The carnival has arrived in the south of France … no, not the Carnival de Nice … but the Uefa carnival.
Whilst the beautiful people of the Cote d’Azur enjoy the Roi de La Gastronomie food festival on the Riviera, the European football family has also descended on the resort to discover their Euro 2016 fate.
The majestic Acropolis building will be packed to the rafters on Sunday with officials, managers and the press from 54 nations from Albania to Wales, and amongst the throng will be the Sgorio crew.
For the third successive European championships, a new country takes its bow.
For Euro 2008 it was the former Soviet republic of Kazakhstan who became European having transferred from the Asian Federation, and, having become independent of Serbia, Montenegro took their place for Euro 2012.
As well as having the highest number of countries in the qualifying rounds, Euro 2016, will also see the highest number of finals participants too.
With Michel Platini extending his home championship to include 24 countries – almost half of Uefa’s membership – Wales have a real chance of emulating their success of 1976.
Yes, that’s right … since 1976.
It’s too easy to forget the success of Mike smith’s side who finished top of their qualifying group ahead of Austria, Hungary and Luxembourg.
Back then, of course, only four countries made it through to the finals tournament and the quarter finals were played over two legs on a gome and away basis.
Wales lost in controversial circumstances against Yugoslavia but that shouldn’t diminish the achievments of Smith’s Wales side.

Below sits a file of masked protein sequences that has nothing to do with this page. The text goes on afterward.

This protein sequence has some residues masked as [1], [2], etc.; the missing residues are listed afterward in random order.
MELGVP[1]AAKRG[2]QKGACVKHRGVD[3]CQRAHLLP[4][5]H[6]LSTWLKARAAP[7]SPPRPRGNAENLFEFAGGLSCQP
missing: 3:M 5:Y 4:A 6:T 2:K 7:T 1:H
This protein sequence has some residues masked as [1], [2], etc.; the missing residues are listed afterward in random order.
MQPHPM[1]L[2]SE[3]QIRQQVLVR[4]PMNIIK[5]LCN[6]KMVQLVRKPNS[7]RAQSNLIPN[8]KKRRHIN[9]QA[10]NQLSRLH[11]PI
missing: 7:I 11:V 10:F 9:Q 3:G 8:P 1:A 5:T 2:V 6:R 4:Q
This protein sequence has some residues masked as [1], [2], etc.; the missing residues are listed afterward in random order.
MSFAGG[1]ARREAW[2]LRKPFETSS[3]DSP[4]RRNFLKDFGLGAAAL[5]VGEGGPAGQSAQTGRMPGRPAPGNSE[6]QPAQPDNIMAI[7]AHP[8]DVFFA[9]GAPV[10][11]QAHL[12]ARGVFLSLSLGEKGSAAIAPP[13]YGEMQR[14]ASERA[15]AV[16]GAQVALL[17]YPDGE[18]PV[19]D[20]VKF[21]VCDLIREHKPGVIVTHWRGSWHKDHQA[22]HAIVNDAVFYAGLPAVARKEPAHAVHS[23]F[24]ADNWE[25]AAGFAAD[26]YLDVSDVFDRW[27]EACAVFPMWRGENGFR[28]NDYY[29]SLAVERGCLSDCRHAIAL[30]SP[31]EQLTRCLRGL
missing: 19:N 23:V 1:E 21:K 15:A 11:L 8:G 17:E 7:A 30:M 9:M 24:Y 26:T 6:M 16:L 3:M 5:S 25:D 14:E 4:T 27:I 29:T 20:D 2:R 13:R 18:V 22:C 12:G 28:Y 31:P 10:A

To come close to matching Terry Yorath, John Toshack, Leighton James and their team mates Wales need only finish third in their group.
With 23 countries joining France in two years time, the top two from each group will qualify automatically along with the best third placed side.
The remaining eight third placed sides will face each other in a play off for the right to book their tickets to France.
Of course, the challenge facing Wales depends entirely on who comes out of the hat to join us in our group.
For example, I’m sure Chris Coleman would prefer to see Moldova emerge from Pot 5 as opposed to Iceland – even if the official respinsible for booking the travel arrangements would disagree!
And I’m certain Coleman would be more confident of nicking points from Bosnia-Herzegovina from Pot 1 than he would be against the likes of Gwrmany or Spain.
So whilst our fingers are crossed as we hope for a relatively straight forward group, our fate lies with the footballing Gods in Nice on Sunday.
Remember to keep an eye on our Twitter feed over the weekend as we bring you the stories, the gossipA and the reaction from a Welsh perspective, straight from Nice.
Follow @Sgorio for the latest from Dylan Ebenezer and Gary Pritchard from Nice